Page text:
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San Juan County, N.M., first responders under quarantine

Two firefighters were exposed to COVID-19 patient during service call

FARMINGTON – First responders are under quarantine for the next two weeks after being exposed to COVID-19, leading San Juan County to implement additional safety protocols, according to a county news release.

Two volunteer firefighters, who were not wearing masks or eye protection, were exposed to a patient during an emergency medical service call Friday. The patient later tested positive for the virus. San Juan Regional EMS staff and San Juan County sheriff’s deputies also responded to the call.

The first responders did not believe the patient had COVID-19 symptoms based on questions the dispatchers asked at the time of the call, the county said. Because the firefighters did not suspect the virus, they did not take the added precaution of wearing masks and eye protection, in accordance with the protocol at that time.

“Our service operates with volunteer responders. We cannot afford to lose these responders for two weeks because they were unaware of the risk of infection and could not take appropriate precautions,” said John Mohler, San Juan County fire chief.

The firefighters were notified later that the patient had tested positive for COVID-19 by the New Mexico Department of Health.

“It is important for citizens to notify us as soon as they can if they have tested, or believe they may be positive for COVID-19 when they call 911,” Mohler said. “We are still going to respond, it just changes how we respond to those incidents.”

The department policy required firefighters to wear masks and eye protection only if dispatchers had reason to believe a caller had been exposed to the virus. But the county changed that policy Monday.

“Firefighters on medical calls will be wearing surgical masks, eye protection and gloves. If there are concerns for a coronavirus-positive patient, the surgical mask will be upgraded to N95,” the news release said. Patients will also be asked to wear a surgical or dust mask during their treatment.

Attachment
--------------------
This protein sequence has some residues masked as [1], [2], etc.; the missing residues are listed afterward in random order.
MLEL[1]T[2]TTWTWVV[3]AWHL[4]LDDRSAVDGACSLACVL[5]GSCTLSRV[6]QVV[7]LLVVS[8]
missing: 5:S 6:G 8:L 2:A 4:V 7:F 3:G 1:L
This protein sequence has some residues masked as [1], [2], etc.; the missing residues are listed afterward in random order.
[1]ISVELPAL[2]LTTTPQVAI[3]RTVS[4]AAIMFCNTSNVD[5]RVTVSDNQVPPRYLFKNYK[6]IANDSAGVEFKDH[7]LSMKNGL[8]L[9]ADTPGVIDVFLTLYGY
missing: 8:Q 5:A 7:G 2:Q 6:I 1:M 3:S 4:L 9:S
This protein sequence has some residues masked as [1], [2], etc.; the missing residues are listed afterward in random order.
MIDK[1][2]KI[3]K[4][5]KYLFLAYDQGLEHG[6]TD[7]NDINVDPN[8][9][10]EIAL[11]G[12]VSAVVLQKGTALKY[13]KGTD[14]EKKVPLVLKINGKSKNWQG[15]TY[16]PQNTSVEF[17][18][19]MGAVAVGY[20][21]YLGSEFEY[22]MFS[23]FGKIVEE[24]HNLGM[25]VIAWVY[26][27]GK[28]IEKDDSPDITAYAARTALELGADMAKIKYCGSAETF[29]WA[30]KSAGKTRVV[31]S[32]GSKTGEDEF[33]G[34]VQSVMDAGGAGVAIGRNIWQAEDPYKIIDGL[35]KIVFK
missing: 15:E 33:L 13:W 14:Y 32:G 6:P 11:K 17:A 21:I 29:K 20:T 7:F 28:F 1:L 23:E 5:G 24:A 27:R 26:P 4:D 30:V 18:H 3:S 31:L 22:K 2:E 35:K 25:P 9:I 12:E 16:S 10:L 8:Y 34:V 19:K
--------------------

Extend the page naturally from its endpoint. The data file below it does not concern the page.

The county urged people call emergency services to be honest when answering questions from dispatchers about possible COVID-19 exposure. Additional questions have also been added by the San Juan County Communications Authority.

Additional questions include whether the patient has a temperature over 100.4 degrees; feels hot to the touch; has chills, difficulty breathing or shortness of breath, a persistent cough or any other respiratory problems, such as persistent sneezing, wheezing or congestion. Dispatchers will then advise first responders to wear additional personal protective equipment, the county said.

“Patients will still receive care,” the county said. “The only difference in any call is the level of personal protective equipment worn by responders.”

As of Tuesday evening, the New Mexico Department of Health reported the state had 1,407 positive cases and 36 deaths related to COVID-19. There have been a total of 32,850 tests completed by the state lab and private labs like TriCore Reference Laboratories, LabCorp, Mayo Clinic Laboratories, Quest Diagnostics and BioReference Laboratories.

San Juan County was reporting 192 positive cases out of 1,644 completed tests and 10 deaths as of Tuesday.


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